Rain or Shine, Climate Change Pushes Farmers to the Brink
Mother Nature has been unkind to farmers this year. Last week, the NewsHour talked to cherry farmers in Michigan who lost 90 percent of their crops when an early spring warm-up meant trees were battered by frosts after blooming early. A drought sweeping the Corn Belt killed crops and raised food prices this summer, leaving farmers without profits and ranchers without feed for their livestock.
These are just some of the new normals for farmers around the world, said Jonathan Foley, director of the Institute for the Environment at the University of Minnesota. We spoke with Foley at the Aspen Environment Forum this summer about what these changes in climate have meant for farmers.
With the help of the Public Insight Network and Harvest Public Media, we reached out to farmers to ask them how their businesses have been affected by changes in their local climates. Here are a few of the answers we received, which have been edited for length and clarity.
Merlin Friesen’s grass-finished herd in a more typical “green” spring in 2011. Photo by Merlin Friesen.
Merlin Friesen from Filley, Neb.:
The dramatically warm winter and early spring was unprecedented. Then, the moderately dry winter turned into a severely dry spring, which many old-timers around here say they’ve never witnessed. Spring rains are a mainstay of farming around here, and we’ve had no significant rain for over 6 weeks, coupled with higher than normal temperatures. At this time, our pastures have quit growing, and we are struggling to irrigate the market garden adequately. And the hot, dry weather has so far severely curtailed production of strawberries, lettuce, beets, onions, garlic, and sweet corn. I fear that these increasingly severe dry periods may make it difficult to raise vegetables in our area. Irrigation does not fully replace the cool moist conditions that vegetable crops thrive in. Also, we will be forced to sell about 1/2 of the breeding stock in our beef herd in the next few weeks, due to vanishing pasture.
Ariel Russell from Glen Ellen, Cali.:
The weather has become completely erratic: late frosts, cold summer nights (10 degrees colder than in the past), cool summer days, warm winters, rain in late spring and not in the heart of winter, early rain, wind all the time, more weather disturbances in the summer. The high-value, summer season crops that comprise the bulk of our income simply don’t grow consistently or healthily. Throughout the last three years, we have seen a marked increase in blights and fungus due to cold, damp weather and have lost entire crops of tomatoes, peppers, melons and squash. The weather has shortened our productive season so much that we don’t know how much longer we can afford to farm.
Lynda Hopkins from Healdsburg, Cali.:
My husband grew up on the property where we farm so he’s very familiar with long-term weather patterns. Growing up, he was used to long, hot, dry summers — tomato, pepper, and eggplant weather. However, the only “classic Sonoma County” summer we’ve had was our first one five seasons ago. Since then, late, cool, wet springs and foggy midsummer mornings have prevailed. Then again, this summer has been essentially horrible for growing crops of any variety. It has swung between extremes of cold and hot — within the course of one week, we experienced a temperature spike to 107 and then a cool, drizzly day in the 50s and 60s. Our brassica crops (broccoli, cauliflower, cabbage) have been 1/3 the size they normally would be. Instead of nice, big heads of broccoli, cauliflower, and cabbage, we have miniatures — meaning our yield is down considerably. And yet, due to the cool weather, we’re not as far along as we would have been (with respect to ripening) had we experienced a simply hot summer. Germination has also been tricky, and we had one of the worst germination rates ever on our winter squash field — perhaps due to the soil temperature swinging from hot (i.e. good for germinating squash) to cold.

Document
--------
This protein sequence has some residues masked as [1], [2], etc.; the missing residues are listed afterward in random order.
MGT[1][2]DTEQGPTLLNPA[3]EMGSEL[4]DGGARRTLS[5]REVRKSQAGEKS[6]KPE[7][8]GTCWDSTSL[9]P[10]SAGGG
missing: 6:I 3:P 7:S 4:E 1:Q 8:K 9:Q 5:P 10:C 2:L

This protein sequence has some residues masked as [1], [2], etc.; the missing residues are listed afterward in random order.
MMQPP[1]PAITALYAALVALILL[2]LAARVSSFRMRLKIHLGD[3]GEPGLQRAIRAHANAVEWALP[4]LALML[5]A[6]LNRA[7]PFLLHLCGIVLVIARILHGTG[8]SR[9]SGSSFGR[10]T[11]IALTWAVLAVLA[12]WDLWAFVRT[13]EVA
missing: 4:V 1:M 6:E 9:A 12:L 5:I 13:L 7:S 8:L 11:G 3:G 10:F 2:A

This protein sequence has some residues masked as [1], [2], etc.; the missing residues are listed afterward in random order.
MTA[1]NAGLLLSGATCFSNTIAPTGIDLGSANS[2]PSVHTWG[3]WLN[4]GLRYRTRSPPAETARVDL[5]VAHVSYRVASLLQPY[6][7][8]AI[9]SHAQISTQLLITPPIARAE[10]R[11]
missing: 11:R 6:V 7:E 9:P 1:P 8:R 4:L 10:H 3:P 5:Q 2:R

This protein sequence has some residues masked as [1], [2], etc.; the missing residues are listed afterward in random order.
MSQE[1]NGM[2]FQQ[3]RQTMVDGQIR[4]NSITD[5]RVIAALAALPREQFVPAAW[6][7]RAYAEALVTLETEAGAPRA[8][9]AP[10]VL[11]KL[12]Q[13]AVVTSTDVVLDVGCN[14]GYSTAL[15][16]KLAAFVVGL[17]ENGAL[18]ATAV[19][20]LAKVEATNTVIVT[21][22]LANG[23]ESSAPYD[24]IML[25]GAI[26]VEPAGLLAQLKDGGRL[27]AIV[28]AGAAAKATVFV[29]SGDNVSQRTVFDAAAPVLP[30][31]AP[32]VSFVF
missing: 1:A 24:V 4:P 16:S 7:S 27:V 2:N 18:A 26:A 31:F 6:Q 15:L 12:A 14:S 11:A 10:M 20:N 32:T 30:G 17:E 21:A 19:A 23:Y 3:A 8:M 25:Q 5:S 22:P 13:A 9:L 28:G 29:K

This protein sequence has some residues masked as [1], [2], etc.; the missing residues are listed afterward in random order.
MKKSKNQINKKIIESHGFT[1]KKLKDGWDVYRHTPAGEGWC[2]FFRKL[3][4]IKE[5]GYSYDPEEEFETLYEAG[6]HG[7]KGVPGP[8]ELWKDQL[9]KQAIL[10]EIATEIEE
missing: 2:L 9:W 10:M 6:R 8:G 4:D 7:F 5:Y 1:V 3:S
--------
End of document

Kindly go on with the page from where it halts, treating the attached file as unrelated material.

Ed Staude owns a vineyard outside of St. Louis, Mo.:
Earlier warm weather has pushed harvest up into the late summer instead of fall, [which can] really affect the wines we produce from those grapes. We have also had some unseasonably warm temperatures cause blossoming only to have the blossoms destroyed by a return to deep cold. In 2007 we lost our entire crop to that sort of phenomena. With grapes our biggest problem is mold and fungus. Cool wet springs with wildly varying temperatures have placed bigger than ever demands on growers to use spray fungicides in order to keep the grapes from being affected.
In 2011 a heavy snowfall caused Rob Maddox’s barn to collapse. The damage cost him $15,000. Photo by Rob Maddox.
Rob Maddox grows organic produce in Bethlehem, Conn.:
[In 2011] we had record snow that caused a barn to collapse. Then we had record rain that decreased our potato crop and tomato crop by half. This year has now started with a dry spell and up until last week [we] were watering every day. It cost $15,000 to clean up the barn that collapsed. I lost over $10,000 in crop failures in 2011.
Maddox added over the phone that increased moisture at the end of this summer has led to a blight on his tomato crop.
If you work in agriculture and want to share your experiences coping with changes in climate, you can tell us here. To tell the NewsHour how you have experienced climate changing where you live, please fill out this form with the Public Insight Network.
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